- 195 Fathers enrolled in 2011
- 413 Children were touched by their fathers involvement in the program
Much work goes into helping fathers set and attain goals. Program staff conduct weekly group sessions where information is shared and skills are developed. Education and information covers a wide range of topics to improve responsible fatherhood.
Employment and Parenting encompass the vast majority of information and education.
Spending time with their children
Spending time with their children is often a challenge: Distance. Strained Relationships with the Mother. Lack of a father or father figure in their own lives to model the importance and value of spending time together. Feelings of being an inadequate father. All get in the way. The fatherhood program stresses the importance of fathers spending time with their children and work to help fathers overcome these barriers. Program often sponsor father-child activities where staff can reinforce parenting skills in a fun, safe and non-threatening environment. Fathers and children create new and happy memories at these events.
Lack of employment is a major barrier to responsible fatherhood. Fathers experience many barriers to employment from low-educational levels, limited marketable job skills, spotty work history, poor health, and lack of reliable transportation coupled with a highly competitive and sluggish job market. Overcoming these hurdles and gaining employment is quite an accomplishment for many of these fathers.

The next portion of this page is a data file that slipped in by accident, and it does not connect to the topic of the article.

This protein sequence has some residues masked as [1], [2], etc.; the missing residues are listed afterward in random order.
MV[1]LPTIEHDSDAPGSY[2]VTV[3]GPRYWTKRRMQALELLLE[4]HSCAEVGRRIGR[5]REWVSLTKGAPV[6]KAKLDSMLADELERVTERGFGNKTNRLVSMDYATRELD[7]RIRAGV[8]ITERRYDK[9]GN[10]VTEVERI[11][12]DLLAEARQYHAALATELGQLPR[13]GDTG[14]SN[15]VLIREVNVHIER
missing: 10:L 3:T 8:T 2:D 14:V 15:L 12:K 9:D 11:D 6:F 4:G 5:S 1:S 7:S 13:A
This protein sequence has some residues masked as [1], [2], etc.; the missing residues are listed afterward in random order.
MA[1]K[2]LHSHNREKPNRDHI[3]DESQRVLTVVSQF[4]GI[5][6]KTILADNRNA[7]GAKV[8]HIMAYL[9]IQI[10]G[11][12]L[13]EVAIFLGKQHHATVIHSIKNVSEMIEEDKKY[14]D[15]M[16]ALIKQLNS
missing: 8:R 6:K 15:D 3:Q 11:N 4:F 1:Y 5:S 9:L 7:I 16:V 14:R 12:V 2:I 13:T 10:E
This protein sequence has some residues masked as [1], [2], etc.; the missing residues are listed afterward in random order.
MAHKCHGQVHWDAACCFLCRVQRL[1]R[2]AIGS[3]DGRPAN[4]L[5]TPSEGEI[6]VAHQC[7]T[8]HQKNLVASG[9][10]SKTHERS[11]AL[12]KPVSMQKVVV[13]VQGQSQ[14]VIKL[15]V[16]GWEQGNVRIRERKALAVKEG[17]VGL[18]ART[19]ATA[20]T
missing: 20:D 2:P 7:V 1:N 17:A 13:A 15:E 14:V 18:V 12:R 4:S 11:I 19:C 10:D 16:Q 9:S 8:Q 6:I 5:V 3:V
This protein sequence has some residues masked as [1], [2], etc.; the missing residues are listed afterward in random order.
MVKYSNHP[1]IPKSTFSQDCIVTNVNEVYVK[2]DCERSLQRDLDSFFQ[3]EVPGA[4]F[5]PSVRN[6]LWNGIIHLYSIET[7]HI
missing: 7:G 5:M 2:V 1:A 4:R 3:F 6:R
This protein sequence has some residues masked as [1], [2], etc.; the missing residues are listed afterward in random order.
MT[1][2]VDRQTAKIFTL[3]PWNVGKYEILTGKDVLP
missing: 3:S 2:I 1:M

paid $128,630 in child support as a result of their employment
Relationships with the other parent
Many fathers report a strained relationship with the other parent which often prevents him from spending time with his child. Mothers and Fathers who lack communication skills and who have hurt and angry feelings often can not work together to co-parent their child in spite of the status of their relationship. Fatherhood program staff help teach communication skills, address anger management, provide mediation and help develop co-parenting skills. Even fathers who did not report a hostile relationship with the mother also improved upon an already workable relationship.
Results of Jobs not Jail: An Alternative to Incarceration
Besides serving participating fathers, the program provides an Alternative to Incarceration (ATI) for fathers slow to pay child support. Low-income fathers often fall behind in child support - not because they won't pay - but because layoffs, inclement weather, seasonal work cessation, illness or injury on the job, unreliable transportation, and other problems end their income. These fathers are not deadbeats; they are dead broke. With ATI, a judge can order a father facing incarceration to participate in a fatherhood program instead. Rather than sitting in a cell, fathers, with program counseling, can address employment issues and better meet their financial obligations. The ATI program requires the father to consistently pay child support and participate in the entire program in lieu of jail. The program's fatherhood support saves taxpayer dollars and reduces overcrowding in county detention centers where violent offenders belong.
- 56 fathers court ordered
- Paid $38,923 in child support
- Saved taxpayers $376,000 in incarceration costs
Results add up since 2003
From 2003 - 2010, our program has helped 717 men step up to being responsible fathers with the potential to affect 1,319 children.
- Of the 429 unemployed fathers, 208 gained employment.
- In total, 461 of the fathers were employed. 247 got a better paying job or increased earnings in their existing job.
- 426 received job readiness education and job skills training.
- The program provided transportation to 198 fathers.
- 262 fathers reported a somewhat hostile to no relation with the other parent, 159 improved their other-parent relationship.
- 374 received parenting education.
- 306 fathers reported not seeing their child at all or only a few times per year. Overall, 361 (50%) of the participating fathers reported increased contact with their child.